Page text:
If the surroundings suggest the use of the words "Petros" and "Petra," stone and rock, the circumstances suggest the use of the word Ecclesia, or Church, which is here employed by our Lord for the first time. Up to this time He has spoken always of the kingdom, never of the church. How is this to be explained? Of course the kingdom is the larger term; and now it is necessary that that portion of the kingdom which is to be organised on earth should be distinguished by a specific designation; and the use of the word "church" in preference to the more familiar "synagogue" may be accounted for by the desire to avoid confusion. Besides this, however, the word itself is specially significant. It means an assembly "called out," and suggests the idea of separateness, so appropriate to the circumstances of the little band of outcasts.

To see into this more fully let us recall the recent teaching as to the true Israel (chap. 15.), no longer to be found in the old land of Israel. If there is to be an Israel at all, it must be reconstituted "outside the camp." In view of this, how strikingly significant is it that just as Abraham had to leave his country and go to a strange land to found the old theocracy, so Christ has to leave His country and go with His followers to those remote northern regions to constitute "the Israel of God," to inaugurate His Church, the company of those who, like these faithful ones, come out and are separate to be united by faith to Him! Christ with the Twelve around Him is the Israel. of the New Testament; and we can imagine that it was on this occasion especially that in the prayers which we know from St. Luke’s Gospel He offered in connection with this very conversation, He would find these words of devotion especially appropriate: "Behold, I and the children which God hath given Me". [Hebrews 2:13] The family of God {see Matthew 12:49} are by themselves apart, disowned by those who still bear unworthily the name of Israel; and most appropriate it is that on this occasion our Lord should begin to use that great word, which means first "called out" and then "gathered in": "on this rock I will build MY CHURCH."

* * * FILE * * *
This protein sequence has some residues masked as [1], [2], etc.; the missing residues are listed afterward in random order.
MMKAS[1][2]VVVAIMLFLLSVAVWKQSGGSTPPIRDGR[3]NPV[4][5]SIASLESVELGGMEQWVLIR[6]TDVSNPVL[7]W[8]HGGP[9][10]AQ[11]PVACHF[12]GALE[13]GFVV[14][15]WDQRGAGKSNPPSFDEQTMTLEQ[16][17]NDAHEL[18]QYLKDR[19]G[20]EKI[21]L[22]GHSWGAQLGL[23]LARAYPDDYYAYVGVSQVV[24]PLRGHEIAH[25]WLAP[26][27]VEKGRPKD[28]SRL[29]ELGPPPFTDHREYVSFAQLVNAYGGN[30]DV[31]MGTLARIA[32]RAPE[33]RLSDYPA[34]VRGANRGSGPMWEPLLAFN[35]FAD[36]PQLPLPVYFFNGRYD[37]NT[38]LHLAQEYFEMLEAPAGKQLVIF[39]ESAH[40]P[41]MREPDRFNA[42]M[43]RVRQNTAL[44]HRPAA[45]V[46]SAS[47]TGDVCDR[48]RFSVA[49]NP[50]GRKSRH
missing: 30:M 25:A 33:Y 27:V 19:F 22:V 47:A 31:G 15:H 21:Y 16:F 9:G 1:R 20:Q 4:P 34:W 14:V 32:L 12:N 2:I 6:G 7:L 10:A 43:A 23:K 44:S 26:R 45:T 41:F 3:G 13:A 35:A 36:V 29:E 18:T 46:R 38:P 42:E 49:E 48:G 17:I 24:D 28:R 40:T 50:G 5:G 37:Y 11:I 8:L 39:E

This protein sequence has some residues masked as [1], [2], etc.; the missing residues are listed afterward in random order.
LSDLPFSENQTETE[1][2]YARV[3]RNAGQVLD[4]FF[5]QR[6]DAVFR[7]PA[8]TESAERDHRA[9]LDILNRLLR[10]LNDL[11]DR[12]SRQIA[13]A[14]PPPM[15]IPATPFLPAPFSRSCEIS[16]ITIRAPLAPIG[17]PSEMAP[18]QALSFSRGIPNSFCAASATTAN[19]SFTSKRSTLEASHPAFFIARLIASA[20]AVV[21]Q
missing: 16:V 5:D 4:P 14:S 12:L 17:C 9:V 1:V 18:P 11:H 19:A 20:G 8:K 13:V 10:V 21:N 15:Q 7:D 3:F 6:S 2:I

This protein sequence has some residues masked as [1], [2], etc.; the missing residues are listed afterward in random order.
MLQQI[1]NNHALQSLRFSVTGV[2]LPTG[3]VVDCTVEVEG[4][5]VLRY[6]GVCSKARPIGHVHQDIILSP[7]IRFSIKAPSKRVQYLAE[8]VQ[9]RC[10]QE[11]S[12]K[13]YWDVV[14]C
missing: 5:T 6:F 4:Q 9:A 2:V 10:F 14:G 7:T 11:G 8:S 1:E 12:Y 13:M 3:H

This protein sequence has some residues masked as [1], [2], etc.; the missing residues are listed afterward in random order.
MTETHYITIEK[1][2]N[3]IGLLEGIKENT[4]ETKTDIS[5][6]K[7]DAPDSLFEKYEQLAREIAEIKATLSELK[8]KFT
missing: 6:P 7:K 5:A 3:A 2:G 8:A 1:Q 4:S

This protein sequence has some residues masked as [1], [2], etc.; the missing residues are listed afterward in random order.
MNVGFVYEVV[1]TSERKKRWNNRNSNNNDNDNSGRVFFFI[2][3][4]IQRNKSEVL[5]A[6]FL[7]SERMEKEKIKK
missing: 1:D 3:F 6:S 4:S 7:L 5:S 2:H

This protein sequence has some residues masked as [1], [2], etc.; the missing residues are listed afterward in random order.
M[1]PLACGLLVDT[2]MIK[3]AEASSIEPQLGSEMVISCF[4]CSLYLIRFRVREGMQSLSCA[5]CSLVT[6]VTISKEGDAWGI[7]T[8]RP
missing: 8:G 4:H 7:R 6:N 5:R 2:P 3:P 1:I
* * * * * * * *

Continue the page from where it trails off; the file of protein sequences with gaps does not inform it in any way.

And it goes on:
When we think of the place and the scene and the circumstances, the sad memories of the past and the gloomy forebodings for the future, what sublimity of faith must we recognise in the words which immediately follow: "The gates of hell shall not prevail against it"! Oh! shame on us who grow faint-hearted with each discouragement, when the Master, with rejection behind Him and death before Him, found it encouragement enough after so much toil to make a bare beginning of the new temple of the Lord; and even in that day of smallest things was able to look calmly forward across the troubled sea of the dark future and already raise the shout of final victory!

But that day of victory is still far off; and before it can even begin to come, there must be a descent into the valley of the shadow of death. He is about to tell His disciples that He must go up to Jerusalem and die, and leave them to be the builders of the Church. He cannot continue long to be the Keeper of the keys; so He must prepare them for taking them from His hand when the time shall come for Him to go. Hence the words which follow, appropriately addressed in the first place to the disciple who had first confessed Him: "I will give unto thee the keys of the kingdom of heaven." "Honour to whom honour is due": the first member of the Church is to be its prime minister as well. When the Master’s voice shall be silent, the voice of the rock-disciple (and of the other disciples as well, for the same commission was afterwards extended to them all) shall have the same authority to bind, to loose, to regulate the administration of Church affairs as if He Himself were with them. It is not yet time to tell them how it would be-viz., by the coming and indwelling of His Spirit; it is enough now to give them the assurance that the infant Church shall not be left without authority from above, without power from on high.

The Church is founded; but for a time it must remain in obscurity. The people are not ready; and the gospel which is to be the power of God unto salvation, is not yet complete, until He shall go up to Jerusalem and suffer many things and die. Till then all that has passed in this sacred northern retreat must remain a secret: "He charged His disciples that they should tell no man that He was the Christ" (R.V).

II-THE CROSS. [Matthew 16:21-28]